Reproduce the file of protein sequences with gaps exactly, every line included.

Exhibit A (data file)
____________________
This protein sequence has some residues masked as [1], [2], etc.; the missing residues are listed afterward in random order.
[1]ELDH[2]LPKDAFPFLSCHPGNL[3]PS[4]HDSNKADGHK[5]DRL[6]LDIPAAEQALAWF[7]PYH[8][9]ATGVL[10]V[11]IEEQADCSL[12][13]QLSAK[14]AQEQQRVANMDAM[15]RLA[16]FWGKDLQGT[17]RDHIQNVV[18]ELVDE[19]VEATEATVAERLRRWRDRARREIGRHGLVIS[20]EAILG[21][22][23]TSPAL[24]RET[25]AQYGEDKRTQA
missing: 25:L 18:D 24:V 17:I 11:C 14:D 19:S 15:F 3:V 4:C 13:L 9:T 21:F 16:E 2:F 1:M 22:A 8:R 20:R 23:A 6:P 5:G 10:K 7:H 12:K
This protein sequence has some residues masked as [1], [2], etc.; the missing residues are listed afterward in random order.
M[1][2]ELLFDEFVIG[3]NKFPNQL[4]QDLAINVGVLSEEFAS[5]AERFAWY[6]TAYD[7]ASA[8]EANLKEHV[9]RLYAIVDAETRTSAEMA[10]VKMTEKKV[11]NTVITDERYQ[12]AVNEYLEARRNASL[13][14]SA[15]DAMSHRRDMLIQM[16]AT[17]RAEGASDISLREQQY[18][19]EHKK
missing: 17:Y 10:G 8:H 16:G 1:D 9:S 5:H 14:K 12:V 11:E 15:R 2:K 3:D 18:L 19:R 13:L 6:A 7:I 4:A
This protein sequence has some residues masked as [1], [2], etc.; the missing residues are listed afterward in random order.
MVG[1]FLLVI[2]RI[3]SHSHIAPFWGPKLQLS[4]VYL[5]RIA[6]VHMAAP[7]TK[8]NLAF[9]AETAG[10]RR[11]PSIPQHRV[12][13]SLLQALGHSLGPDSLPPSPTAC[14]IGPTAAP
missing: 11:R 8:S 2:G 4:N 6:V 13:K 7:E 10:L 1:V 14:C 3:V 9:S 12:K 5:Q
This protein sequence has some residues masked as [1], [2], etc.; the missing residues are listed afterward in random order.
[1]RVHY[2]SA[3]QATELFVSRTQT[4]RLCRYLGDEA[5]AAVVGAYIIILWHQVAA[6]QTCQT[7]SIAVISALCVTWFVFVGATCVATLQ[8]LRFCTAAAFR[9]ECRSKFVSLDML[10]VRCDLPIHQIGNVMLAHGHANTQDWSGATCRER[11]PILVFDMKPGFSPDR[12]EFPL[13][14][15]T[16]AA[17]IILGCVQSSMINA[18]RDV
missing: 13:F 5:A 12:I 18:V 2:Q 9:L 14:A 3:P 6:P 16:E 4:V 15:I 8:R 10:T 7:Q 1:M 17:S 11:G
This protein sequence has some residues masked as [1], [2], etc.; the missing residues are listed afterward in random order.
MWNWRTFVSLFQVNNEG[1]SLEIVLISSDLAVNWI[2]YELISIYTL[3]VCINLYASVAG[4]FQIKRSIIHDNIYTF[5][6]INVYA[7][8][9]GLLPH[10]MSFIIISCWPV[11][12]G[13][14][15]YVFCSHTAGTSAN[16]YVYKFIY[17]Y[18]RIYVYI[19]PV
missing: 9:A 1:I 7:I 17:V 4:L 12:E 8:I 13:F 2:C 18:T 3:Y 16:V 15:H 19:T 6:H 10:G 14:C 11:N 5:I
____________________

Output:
This protein sequence has some residues masked as [1], [2], etc.; the missing residues are listed afterward in random order.
[1]ELDH[2]LPKDAFPFLSCHPGNL[3]PS[4]HDSNKADGHK[5]DRL[6]LDIPAAEQALAWF[7]PYH[8][9]ATGVL[10]V[11]IEEQADCSL[12][13]QLSAK[14]AQEQQRVANMDAM[15]RLA[16]FWGKDLQGT[17]RDHIQNVV[18]ELVDE[19]VEATEATVAERLRRWRDRARREIGRHGLVIS[20]EAILG[21][22][23]TSPAL[24]RET[25]AQYGEDKRTQA
missing: 25:L 18:D 24:V 17:I 11:C 14:D 19:S 15:F 3:V 4:C 13:L 9:T 21:F 16:E 2:F 1:M 22:A 8:R 20:R 23:A 6:P 5:G 10:K 7:H 12:K
This protein sequence has some residues masked as [1], [2], etc.; the missing residues are listed afterward in random order.
M[1][2]ELLFDEFVIG[3]NKFPNQL[4]QDLAINVGVLSEEFAS[5]AERFAWY[6]TAYD[7]ASA[8]EANLKEHV[9]RLYAIVDAETRTSAEMA[10]VKMTEKKV[11]NTVITDERYQ[12]AVNEYLEARRNASL[13][14]SA[15]DAMSHRRDMLIQM[16]AT[17]RAEGASDISLREQQY[18][19]EHKK
missing: 17:Y 10:G 8:H 16:G 1:D 9:S 5:H 14:K 12:V 11:E 15:R 2:K 3:D 18:L 19:R 13:L 6:A 7:I 4:A
This protein sequence has some residues masked as [1], [2], etc.; the missing residues are listed afterward in random order.
MVG[1]FLLVI[2]RI[3]SHSHIAPFWGPKLQLS[4]VYL[5]RIA[6]VHMAAP[7]TK[8]NLAF[9]AETAG[10]RR[11]PSIPQHRV[12][13]SLLQALGHSLGPDSLPPSPTAC[14]IGPTAAP
missing: 11:R 8:S 2:G 4:N 6:V 13:K 7:E 10:L 1:V 14:C 3:V 9:S 12:K 5:Q
This protein sequence has some residues masked as [1], [2], etc.; the missing residues are listed afterward in random order.
[1]RVHY[2]SA[3]QATELFVSRTQT[4]RLCRYLGDEA[5]AAVVGAYIIILWHQVAA[6]QTCQT[7]SIAVISALCVTWFVFVGATCVATLQ[8]LRFCTAAAFR[9]ECRSKFVSLDML[10]VRCDLPIHQIGNVMLAHGHANTQDWSGATCRER[11]PILVFDMKPGFSPDR[12]EFPL[13][14][15]T[16]AA[17]IILGCVQSSMINA[18]RDV
missing: 13:F 5:A 12:I 18:V 2:Q 9:L 14:A 3:P 6:P 16:E 4:V 15:I 8:R 10:T 7:Q 1:M 17:S 11:G
This protein sequence has some residues masked as [1], [2], etc.; the missing residues are listed afterward in random order.
MWNWRTFVSLFQVNNEG[1]SLEIVLISSDLAVNWI[2]YELISIYTL[3]VCINLYASVAG[4]FQIKRSIIHDNIYTF[5][6]INVYA[7][8][9]GLLPH[10]MSFIIISCWPV[11][12]G[13][14][15]YVFCSHTAGTSAN[16]YVYKFIY[17]Y[18]RIYVYI[19]PV
missing: 9:A 1:I 7:I 17:V 4:L 12:E 8:I 13:F 2:C 18:T 3:Y 16:V 15:H 19:T 6:H 10:G 14:C 11:N 5:I